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    Frame: the borders that define the edges of a composition

    As artists, we edit the meaning of the world around us when we decide what to include and what
    to reject when making a new piece of work.

    Our goal will be to understand and apply the principle of the frame as it applies to 2-D art

    "To quote out of context is the essence of the photographer's craft. His central problem is a simple one: what shall he include, what shall he reject? The line of decision between in and out is the picture's edge. While the draughts man starts with the middle of the street, the photographer starts with the frame. The photograph's edge defines content. It isolates unexpected juxtapositions. By surrounding two facts, it creates a relationship. The edge of the photograph dissects familiar fonns, and shows the unfamiliar fragment. It creates the shapes that surround objects. The photographer edits the meanings and patterns of the world through an imaginary frame. This frame is the beginning of this picture's geometry. It is to the photograph as the cushion is to the billiard table."

    --from The Photographer's Eye by John Szarkowski, former
    director of the photography division of the Museum of Modern Art in New York

    When you look through a window, the scene you see is bordered by a frame (in this case, a window frame). When you shift your vantage point, the scene within the frame changes. Now imagine framing that same scene with the viewfinder of a camera. Like the view through the window, the scene can be "composed" by adjusting the position of your body. Further, by moving the camera, you can choose the orientation of the format to be either horizontal, diagonal, or vertical. You can make objects appear larger or smaller by either moving your body closer or further away from the scene--or zooming the lens of the camera in or out.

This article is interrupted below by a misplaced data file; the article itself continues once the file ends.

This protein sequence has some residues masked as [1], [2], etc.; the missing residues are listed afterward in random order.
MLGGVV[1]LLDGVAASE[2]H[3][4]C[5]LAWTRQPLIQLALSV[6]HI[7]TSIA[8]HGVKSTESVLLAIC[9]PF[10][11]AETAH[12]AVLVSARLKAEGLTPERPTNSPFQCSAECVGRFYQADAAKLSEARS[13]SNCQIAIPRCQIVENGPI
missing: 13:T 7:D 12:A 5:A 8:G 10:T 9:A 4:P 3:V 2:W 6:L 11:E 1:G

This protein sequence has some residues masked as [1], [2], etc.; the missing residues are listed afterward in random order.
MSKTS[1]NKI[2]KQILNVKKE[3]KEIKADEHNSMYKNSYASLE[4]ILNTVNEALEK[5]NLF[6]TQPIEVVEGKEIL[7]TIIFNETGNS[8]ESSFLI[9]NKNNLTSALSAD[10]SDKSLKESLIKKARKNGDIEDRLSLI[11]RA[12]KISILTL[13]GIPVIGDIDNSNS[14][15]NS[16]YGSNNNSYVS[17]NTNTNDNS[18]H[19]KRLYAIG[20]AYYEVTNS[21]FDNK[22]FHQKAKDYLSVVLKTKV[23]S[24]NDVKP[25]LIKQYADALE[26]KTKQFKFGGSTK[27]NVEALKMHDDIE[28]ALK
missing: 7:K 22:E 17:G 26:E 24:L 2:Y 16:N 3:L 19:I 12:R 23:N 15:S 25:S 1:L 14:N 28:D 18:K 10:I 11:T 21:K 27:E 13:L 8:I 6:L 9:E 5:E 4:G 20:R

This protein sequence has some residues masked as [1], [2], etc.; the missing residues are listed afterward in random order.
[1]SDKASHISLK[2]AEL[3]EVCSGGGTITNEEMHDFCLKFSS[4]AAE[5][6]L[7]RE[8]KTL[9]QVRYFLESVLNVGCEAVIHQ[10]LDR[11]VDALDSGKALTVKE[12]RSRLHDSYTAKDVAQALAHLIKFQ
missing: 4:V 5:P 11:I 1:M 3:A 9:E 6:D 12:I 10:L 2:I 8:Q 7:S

When you create a drawing, the four edges of the paper provide a border that in effect "frames" your work. Whether you are using a representational or non-objective style, the act of
    framing provides you with a method of determining your vantage point, your relationship to the subject, and your initial compositional idea.

    Sometimes what we choose to leave out of the frame can be
    as important as what we choose to include. When we use frames to focus attention on the world around us in particular ways, we are using selective framing. By careful placement, frames can lend legibility, structure, and order to otherwise chaotic visual and conceptual information.

    Allan McCollum
    Up close and ..... Far away.

    Robert Irwin

    How does the Frame of these photographs change
    your perception of Irwin’s piece?


    Zuckerman 2007

    How does the use of frame influence the communication of these images of the same building?



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